We are delighted that Coventry, the birthplace of Philip Larkin, is to be the next UK City of Culture commencing in 2021. It is fitting, too, that the City should be taking on the mantle from Hull, the place where Larkin spent most of his adult life and which shares many historical and cultural similarities.
The ‘New Eyes Each Year’ exhibition has been a hugely successful centre piece of Hull’s 2017 year and there could not be a better opportunity to carry forward the fresh and exciting new perspective on Larkin which this event, and other Larkin inspired happenings during 2017 have generated (not least, of course, the excellent lecture by our Annual Distinguished Lecturer, Grayson Perry).
Coventry’s successful bid provides a really powerful opportunity for the Society to offer its support, expertise and enthusiasm to ensure that Larkin becomes a massive theme in 2021. Afterall, the year will be a lead in to the 2022 centenary celebrations we are already starting to think about!
Of course there will be many who will say that Larkin held a negative attitude towards his home city, a place he saw as ‘not worth stopping for’ and which generated a childhood of ‘forgotten boredom’. But as with so much of Larkin, and as with every one of his dwelling places, the reality is far more complex. ’Hull is a dreary place,’ he once told his mother, ‘as bad as Coventry.’ In fact both cities carried huge significance for him and suited him well, even though he might have been reluctant to admit to it. And Larkin would have been the first to note that, both cities have their ‘hidden elegancies.’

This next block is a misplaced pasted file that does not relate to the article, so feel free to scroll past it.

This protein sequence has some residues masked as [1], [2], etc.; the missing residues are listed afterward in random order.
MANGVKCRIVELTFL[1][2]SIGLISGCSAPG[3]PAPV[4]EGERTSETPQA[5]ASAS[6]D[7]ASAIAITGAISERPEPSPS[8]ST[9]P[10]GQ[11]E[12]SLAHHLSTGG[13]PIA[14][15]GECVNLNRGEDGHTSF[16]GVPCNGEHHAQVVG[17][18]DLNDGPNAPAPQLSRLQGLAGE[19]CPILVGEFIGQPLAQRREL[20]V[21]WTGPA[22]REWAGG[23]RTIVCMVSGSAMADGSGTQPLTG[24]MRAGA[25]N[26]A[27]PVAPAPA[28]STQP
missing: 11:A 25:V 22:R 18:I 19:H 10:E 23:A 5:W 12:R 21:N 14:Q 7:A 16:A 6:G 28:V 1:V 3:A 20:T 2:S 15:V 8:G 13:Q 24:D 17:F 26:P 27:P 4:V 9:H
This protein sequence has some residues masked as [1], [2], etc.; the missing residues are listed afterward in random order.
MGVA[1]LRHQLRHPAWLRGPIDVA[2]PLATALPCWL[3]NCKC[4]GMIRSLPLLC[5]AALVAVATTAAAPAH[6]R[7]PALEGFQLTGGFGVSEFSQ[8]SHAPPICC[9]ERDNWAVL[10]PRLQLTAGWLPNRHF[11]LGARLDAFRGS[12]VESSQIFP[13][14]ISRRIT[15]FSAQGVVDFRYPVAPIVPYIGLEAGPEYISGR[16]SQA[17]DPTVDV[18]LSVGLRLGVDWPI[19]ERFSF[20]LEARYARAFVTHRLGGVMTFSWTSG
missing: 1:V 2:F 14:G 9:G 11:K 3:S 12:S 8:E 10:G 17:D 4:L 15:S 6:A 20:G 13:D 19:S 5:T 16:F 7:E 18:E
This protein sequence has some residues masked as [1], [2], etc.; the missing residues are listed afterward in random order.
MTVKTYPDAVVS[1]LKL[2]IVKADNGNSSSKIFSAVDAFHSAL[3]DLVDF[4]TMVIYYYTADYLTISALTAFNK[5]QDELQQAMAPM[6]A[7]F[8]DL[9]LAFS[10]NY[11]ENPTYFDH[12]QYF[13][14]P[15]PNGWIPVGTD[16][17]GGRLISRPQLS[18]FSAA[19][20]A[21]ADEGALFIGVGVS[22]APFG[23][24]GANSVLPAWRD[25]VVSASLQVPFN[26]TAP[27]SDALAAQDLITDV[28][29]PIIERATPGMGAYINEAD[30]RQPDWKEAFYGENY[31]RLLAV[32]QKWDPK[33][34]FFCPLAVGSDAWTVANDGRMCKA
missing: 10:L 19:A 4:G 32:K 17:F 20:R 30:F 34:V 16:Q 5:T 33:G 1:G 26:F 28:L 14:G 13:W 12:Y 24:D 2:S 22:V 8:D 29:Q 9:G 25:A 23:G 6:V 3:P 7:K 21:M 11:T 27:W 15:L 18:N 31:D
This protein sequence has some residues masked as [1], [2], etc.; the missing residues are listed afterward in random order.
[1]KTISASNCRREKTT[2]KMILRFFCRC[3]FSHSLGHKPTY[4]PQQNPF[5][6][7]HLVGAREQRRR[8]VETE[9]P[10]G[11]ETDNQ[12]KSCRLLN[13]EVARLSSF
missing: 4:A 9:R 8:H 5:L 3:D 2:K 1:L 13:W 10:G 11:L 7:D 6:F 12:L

The Philip Larkin Society already has a history of successful Coventry-based activities stretching back almost to its origins. On the 9th August 1997 Don Lee led the first ever birthday walk in Coventry. The route of this walk was later to become the basis for the excellent ‘Philip Larkin’s Coventry’ trail leaflet published in 2009.
In January 1998, the Society’s President, Anthony Thwaite, unveiled the Larkin plaque on Coventry Railway Station, on Platform 1, where Larkin used to set off for ‘all those family hols.’
Conferences and study days have been held at King Henry VIII School, where Larkin was a pupil from to 1930 to 1940 . The latest of these took place on 2nd December 2015, when James Booth, Philip Pullen and Don Lee all spoke at a Larkin Symposium.
Coventry has also featured in several articles in About Larkin, the latest being Philip Pullen’s April 2017 piece on ‘Penvorn’, the Larkin family house, which disappeared under the Coventry inner city ring road in 1971.
One of the centre pieces of Coventry 2021 is intended to be a 2.2 mile ring road poem. Now there’s a challenge for Larkin afficianados!